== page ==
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Letters to the Editor: December 25, 2013

Letters to the Editor: December 25, 2013

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Mushroom Madness

I live adjacent to Salt Point. The suggestion that the park is somehow overrun with foragers is just absurd—most of them never make it more than a few hundred yards inland from Highway 1, in a park that extends a mile inland and up steep hills ("Capping the Stem," Dec. 18).

Are more and more people discovering it? Absolutely. Is the forest trampled? Hardly. Wild pigs have a much larger and more negative impact on the park (lately) than humans—period.

This year, there isn't much to harvest anyway, as we simply haven't had enough rain.

The idea that other Coastal Sonoma parks should be opened to foraging is brilliant. The larger numbers of people randomly walking the forest will also stem the emergent destructive illegal pot grows on state property as well—something that is a recurring problem in Salt Point (and others) but somehow is not mentioned much in the press.

Cazadero

Who's the Jerk Now?

It may feel good to call Marty Bennett and the Living Wage Coalition "jerks", and marginalize Sonoma State University as full of "eggheads," yet below-the-belt name calling only camouflages the issues they call out attention to.

Are not workers in Sonoma County deserving of a living wage of $15 per hour, while the stock market soars, real estate corporations buy and rent out foreclosed houses, and income equality expands?

Anyone who has studied the current state of capitalism and the U.S. economy, knows that corporations and their lobbyists rule this country, living standards of the vast majority suffer as the 1% gets richer and richer, and our environment is for sale to the highest bidder.

Thank God for people like Marty and the Living Wage Coalition who wage the lonely fight for the good of all.

Sebastopol

The Art of Hanging in There

A lot of people have given up.

My father fell off a barn when I was about 13 years old. He cracked his vertebrae and missed about six months of work. There was no unemployment insurance or federal relief money. Everything became very lean as life was put on hold in hopes of better days.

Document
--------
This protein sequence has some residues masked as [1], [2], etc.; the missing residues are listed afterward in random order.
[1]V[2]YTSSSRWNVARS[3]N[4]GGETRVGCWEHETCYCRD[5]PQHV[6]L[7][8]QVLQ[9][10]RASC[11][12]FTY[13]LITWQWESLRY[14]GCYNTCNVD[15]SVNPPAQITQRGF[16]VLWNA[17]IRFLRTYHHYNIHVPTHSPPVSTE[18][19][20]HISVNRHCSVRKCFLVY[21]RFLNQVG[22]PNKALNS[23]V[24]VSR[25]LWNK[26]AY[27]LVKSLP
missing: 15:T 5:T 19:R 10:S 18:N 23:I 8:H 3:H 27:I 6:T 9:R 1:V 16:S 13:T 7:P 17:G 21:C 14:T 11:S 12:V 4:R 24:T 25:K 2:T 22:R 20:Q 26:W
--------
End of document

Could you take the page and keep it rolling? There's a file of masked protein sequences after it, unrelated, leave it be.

By Christmas, my father was getting around on crutches. We had a Christmas tree, but I dared not ask for anything for Christmas. I knew we didn't have any money. On Christmas Eve, we had a family gathering and we had food to eat. There actually was some exchanging of gifts, and my mother handed me a small wrapped box. I was shocked. I anticipated nothing. Opening the present, I found a simple watch. I would guess it cost $8 to $10 at the most. It might as well have been a Rolex. I was so surprised and couldn't believe my parents had bought me something for Christmas. I don't know how they did it.

A couple of months later, my father was back to work and times became better as we hung in there and survived difficult times. The Christmas gift is stuck in my head as being one of the all-time best. The gift was simple but great.

Most of us know about a difficult time in life. We've all been there in some way. Maybe you are there now. Possibly your heath is not so great and you are hoping for better days. You may be unemployed and you don't know how you are going to pay all the bills. Often life is never exactly as we had hoped or planned.

Every year of life is a little different, and if you are reading this, you still have hope. One of the keys to a better tomorrow is hanging in there today. It's easy to give up. Life can be discouraging.

Today . . . hang in there and remember what Christmas is about.

Newburgh, Ind.

Write to us at letters@bohemian.com.

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